UCR and Korea Institute of Materials Science Announce New Research Center

UCR and KIMS leadership pose for a photo at an MoU signing in April.

Left to right: Kelechi Kalu, vice provost of International Affairs; Cynthia Larive, interim provost and executive vice chancellor; Kyu Hwan Lee, director of the Climate Change Materials Research Center at KIMS; Nosang Myung, professor and chair of chemical and environmental engineering.

UCR and the Korea Institute of Materials Science (KIMS) have announced a new international partnership to advance the research and development of high performance, environmentally friendly materials.

The agreement between UCR and KIMS, signed by Interim Provost Cynthia Larive and KIMS President Hai-Doo Kim, establishes the UC-KIMS Center for Innovative Materials for Energy and Environment, which will support collaboration between researchers and students across campus with scientists in South Korea.

KIMS, a government-funded research institute is supporting the initiative through a $350,000 commitment to UCR over three years.

“The new partnership with KIMS expands UCR’s efforts to promote innovation and cooperation in scholarly research while increasing opportunities for educational exchanges and entrepreneurship activities. As a chemist, I see the Center as an opportunity to translate basic scientific advances to commercial reality. On behalf of the campus, I express my thanks to the Korea Institute of Materials Science for their support and look forward to a productive partnership,” Larive said.

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Researchers Find Crucial Clue to Manipulating Reproduction in Plants

Xuemei Chen, distinguished professor of plant cell and molecular biology

Xuemei Chen, distinguished professor of plant cell and molecular biology.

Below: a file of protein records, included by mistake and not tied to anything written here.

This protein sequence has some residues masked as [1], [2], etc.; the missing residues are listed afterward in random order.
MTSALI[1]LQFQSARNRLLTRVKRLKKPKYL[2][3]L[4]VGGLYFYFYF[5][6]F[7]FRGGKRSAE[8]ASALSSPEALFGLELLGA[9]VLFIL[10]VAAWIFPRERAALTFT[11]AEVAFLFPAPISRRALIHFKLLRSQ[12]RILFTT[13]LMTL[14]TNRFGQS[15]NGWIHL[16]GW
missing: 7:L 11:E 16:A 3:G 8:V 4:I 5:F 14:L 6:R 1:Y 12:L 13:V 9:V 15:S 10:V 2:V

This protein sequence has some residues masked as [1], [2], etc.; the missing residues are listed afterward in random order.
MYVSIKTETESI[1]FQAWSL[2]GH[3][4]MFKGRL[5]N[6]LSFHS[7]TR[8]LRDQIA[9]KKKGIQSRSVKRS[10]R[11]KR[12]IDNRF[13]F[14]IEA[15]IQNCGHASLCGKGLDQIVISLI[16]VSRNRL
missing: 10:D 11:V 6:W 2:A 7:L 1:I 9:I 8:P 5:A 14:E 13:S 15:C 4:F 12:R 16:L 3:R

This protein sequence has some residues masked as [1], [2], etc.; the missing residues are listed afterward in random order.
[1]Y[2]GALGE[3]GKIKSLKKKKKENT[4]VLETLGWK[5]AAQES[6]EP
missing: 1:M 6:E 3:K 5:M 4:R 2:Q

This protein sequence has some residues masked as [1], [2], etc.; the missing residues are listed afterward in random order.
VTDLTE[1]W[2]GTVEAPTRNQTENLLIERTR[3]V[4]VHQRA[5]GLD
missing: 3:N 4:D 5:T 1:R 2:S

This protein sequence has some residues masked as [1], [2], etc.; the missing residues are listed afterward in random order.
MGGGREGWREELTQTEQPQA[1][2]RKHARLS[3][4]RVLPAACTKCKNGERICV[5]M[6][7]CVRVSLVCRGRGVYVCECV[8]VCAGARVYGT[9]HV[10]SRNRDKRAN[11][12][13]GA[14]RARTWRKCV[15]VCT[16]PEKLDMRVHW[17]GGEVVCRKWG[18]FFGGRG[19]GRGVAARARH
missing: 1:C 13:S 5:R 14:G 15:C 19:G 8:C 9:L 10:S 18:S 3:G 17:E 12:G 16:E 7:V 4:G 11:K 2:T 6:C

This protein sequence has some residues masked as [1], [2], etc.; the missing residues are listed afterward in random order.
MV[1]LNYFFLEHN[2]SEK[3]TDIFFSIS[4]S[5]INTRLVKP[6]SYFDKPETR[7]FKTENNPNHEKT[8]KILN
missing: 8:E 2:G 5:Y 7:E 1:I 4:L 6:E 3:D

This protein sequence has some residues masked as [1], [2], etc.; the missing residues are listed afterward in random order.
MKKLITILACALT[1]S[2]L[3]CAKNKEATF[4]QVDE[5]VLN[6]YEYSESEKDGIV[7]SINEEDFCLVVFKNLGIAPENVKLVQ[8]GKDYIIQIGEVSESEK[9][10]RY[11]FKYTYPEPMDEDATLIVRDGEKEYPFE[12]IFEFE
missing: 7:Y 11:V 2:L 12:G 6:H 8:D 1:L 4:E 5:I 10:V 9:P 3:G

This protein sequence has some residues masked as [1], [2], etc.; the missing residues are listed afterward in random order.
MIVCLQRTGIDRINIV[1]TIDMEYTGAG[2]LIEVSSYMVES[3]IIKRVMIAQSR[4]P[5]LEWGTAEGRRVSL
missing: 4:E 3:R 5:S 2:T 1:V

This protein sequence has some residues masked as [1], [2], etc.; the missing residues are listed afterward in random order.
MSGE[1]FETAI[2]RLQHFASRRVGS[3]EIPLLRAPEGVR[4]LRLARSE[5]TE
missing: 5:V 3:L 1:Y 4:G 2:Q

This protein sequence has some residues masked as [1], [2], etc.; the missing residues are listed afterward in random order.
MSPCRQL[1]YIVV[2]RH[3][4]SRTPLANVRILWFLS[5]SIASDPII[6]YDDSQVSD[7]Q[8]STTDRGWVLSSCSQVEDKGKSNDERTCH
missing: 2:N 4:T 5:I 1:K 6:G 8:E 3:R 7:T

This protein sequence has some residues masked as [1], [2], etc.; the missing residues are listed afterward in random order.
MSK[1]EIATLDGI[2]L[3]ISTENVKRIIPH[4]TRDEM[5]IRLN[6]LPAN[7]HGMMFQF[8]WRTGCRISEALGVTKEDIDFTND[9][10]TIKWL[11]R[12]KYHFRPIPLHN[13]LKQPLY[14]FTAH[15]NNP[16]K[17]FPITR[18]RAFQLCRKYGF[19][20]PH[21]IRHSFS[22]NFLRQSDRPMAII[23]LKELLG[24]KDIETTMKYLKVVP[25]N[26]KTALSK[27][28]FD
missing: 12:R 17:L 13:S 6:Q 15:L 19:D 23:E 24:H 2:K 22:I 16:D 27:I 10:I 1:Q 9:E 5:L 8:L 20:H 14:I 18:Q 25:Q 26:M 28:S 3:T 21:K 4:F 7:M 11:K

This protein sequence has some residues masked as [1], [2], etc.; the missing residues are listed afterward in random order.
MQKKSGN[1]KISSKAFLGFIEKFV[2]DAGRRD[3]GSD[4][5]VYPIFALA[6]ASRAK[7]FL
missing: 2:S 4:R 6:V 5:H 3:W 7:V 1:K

A team of researchers, led by Xuemei Chen, a distinguished professor of plant cell and molecular biology, has for the first time identified a small RNA species and its target gene that together regulate female germline formation in plants.

“Understanding the mechanisms governing germline formation is crucial to our ability to manipulate plant reproduction for the improvement of agriculture,” said Chen.

In both plants and animals, the germline is the lineage of cells that eventually makes the gametes (eggs and sperms). In animals, the germline is set aside (or “specified”) early on, during embryogenesis, and does not go on to give rise to “somatic cells” – cells in the body that are not reproductive cells. In plants, on the other hand, the germline is not specified early on. It is produced from somatic cells late in plant development – specifically, in flowers – and is the first step towards sexual reproduction.

The new work not only identifies a regulatory module for an important developmental process, it also implies that there is likely cell-to-cell communications via RNA or protein in this process.

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